Nighthawk - what do you mean by no heat? I read through the instructions for the standard semi-sweet recipe on NB and the only heat I saw was water to rinse out the honey from the containers.

Also I was reading around the internet and a lot of people were suggesting the Joe’s Ancient Orange recipe as a beginners recipe. Has anyone tried it out? Here’s a link

Thanks again

Looks doable except I would not recommend Fleishmann’s bread yeast. I’ve done that before, and amazingly enough, the finished brew tastes just like… bread! Go figure. If you want it tasting very bready, go for it, but if not then opt for any wine or mead yeast and the result will be superior.

Home brewers used bread yeast during prohibition and the resulting beer got a well deserved reputation for being…not good. You definately want to use wine or beer yeast.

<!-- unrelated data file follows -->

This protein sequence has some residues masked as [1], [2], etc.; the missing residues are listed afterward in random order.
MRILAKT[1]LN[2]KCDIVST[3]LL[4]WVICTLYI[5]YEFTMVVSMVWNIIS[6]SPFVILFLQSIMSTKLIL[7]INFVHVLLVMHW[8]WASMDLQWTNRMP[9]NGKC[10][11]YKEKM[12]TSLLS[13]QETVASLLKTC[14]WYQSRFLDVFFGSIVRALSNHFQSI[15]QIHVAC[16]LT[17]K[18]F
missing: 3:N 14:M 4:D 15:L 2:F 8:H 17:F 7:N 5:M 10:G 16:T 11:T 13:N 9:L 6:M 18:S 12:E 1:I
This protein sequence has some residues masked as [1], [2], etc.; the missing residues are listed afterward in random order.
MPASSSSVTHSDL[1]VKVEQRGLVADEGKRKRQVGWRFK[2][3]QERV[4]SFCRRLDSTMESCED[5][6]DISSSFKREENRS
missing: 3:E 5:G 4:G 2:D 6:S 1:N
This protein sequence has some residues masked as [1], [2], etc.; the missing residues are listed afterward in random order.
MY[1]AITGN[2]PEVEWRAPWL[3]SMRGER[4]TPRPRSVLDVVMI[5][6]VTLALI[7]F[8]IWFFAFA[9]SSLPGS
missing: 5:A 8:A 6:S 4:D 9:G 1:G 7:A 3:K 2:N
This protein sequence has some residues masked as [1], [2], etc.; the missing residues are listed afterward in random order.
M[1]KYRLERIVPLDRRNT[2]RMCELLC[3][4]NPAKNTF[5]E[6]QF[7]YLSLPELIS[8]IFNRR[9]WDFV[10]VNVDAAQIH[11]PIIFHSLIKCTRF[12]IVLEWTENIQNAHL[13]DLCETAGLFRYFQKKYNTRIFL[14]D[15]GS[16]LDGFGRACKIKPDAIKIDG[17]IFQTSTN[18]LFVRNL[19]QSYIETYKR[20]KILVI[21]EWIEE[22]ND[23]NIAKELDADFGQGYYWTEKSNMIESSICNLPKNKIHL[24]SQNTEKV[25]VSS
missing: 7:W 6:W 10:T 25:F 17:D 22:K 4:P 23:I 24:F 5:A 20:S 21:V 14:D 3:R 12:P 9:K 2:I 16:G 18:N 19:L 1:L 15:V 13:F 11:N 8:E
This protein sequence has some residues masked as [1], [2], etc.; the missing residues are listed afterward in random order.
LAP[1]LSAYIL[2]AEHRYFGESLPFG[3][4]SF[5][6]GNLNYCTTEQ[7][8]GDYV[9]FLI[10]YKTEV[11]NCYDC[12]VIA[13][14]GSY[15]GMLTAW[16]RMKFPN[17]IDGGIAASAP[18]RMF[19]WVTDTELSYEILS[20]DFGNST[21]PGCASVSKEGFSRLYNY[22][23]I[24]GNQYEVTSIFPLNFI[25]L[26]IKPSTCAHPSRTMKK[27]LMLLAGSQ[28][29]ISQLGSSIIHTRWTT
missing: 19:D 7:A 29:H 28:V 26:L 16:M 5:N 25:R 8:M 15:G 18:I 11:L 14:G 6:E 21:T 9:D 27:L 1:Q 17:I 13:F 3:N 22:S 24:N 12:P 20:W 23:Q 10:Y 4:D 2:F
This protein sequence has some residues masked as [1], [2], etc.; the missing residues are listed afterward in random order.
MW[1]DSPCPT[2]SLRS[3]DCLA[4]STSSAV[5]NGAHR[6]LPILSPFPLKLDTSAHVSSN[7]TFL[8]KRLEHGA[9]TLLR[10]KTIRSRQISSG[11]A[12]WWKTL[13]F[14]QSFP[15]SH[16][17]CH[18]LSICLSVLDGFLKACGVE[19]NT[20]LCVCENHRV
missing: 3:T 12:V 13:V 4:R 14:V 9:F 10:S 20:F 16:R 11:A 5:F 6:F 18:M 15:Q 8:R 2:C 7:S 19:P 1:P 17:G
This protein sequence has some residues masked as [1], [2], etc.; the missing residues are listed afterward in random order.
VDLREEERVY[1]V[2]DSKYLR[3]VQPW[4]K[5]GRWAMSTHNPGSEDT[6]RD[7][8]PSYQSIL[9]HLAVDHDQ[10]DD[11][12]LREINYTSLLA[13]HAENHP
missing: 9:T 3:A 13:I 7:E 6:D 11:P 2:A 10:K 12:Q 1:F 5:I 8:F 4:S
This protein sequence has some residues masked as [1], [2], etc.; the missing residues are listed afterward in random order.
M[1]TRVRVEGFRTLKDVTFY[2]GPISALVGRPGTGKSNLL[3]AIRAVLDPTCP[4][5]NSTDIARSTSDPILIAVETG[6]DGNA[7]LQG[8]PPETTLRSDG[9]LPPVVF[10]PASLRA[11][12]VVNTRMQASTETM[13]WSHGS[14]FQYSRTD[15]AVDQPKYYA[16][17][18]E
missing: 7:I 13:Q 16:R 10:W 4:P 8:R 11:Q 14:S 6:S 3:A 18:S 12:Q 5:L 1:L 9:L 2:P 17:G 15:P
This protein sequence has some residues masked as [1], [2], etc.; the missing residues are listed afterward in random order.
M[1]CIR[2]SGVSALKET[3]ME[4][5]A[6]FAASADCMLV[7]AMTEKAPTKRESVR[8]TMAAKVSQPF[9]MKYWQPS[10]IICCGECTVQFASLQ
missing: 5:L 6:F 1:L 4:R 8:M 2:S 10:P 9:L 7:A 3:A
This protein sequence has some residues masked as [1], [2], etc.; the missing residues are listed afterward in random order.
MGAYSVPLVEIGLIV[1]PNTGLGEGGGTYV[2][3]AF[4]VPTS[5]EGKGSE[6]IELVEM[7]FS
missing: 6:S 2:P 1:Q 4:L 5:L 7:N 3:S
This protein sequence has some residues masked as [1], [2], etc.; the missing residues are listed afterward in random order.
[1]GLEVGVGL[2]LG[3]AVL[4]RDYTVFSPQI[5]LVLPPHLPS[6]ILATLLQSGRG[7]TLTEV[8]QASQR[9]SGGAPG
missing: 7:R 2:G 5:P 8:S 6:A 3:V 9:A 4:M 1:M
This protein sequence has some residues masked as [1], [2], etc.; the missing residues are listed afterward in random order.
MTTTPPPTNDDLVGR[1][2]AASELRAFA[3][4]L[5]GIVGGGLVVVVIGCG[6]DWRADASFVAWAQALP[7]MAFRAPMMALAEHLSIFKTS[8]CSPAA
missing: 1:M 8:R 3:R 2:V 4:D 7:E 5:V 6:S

Dave suggested bringing the honey and water up to 170*. This would be pasturizing it. You will notice that hony can sit around for years (I have some 4yrs old) and will not spoil. So there is no need to pasturize it.

Using some warm water to get the honey to mix is a good plan. Heating it to much and you risk driving off the flavors.

I suggest keeping it simple. Honey, water, yeast nutrients. Lavin 71b or D47 dry yeast both make excellent meads.

If you make 3 gallons, you can split it into 3 one gallon jugs. All some different berries to 2 of them. Leave one alone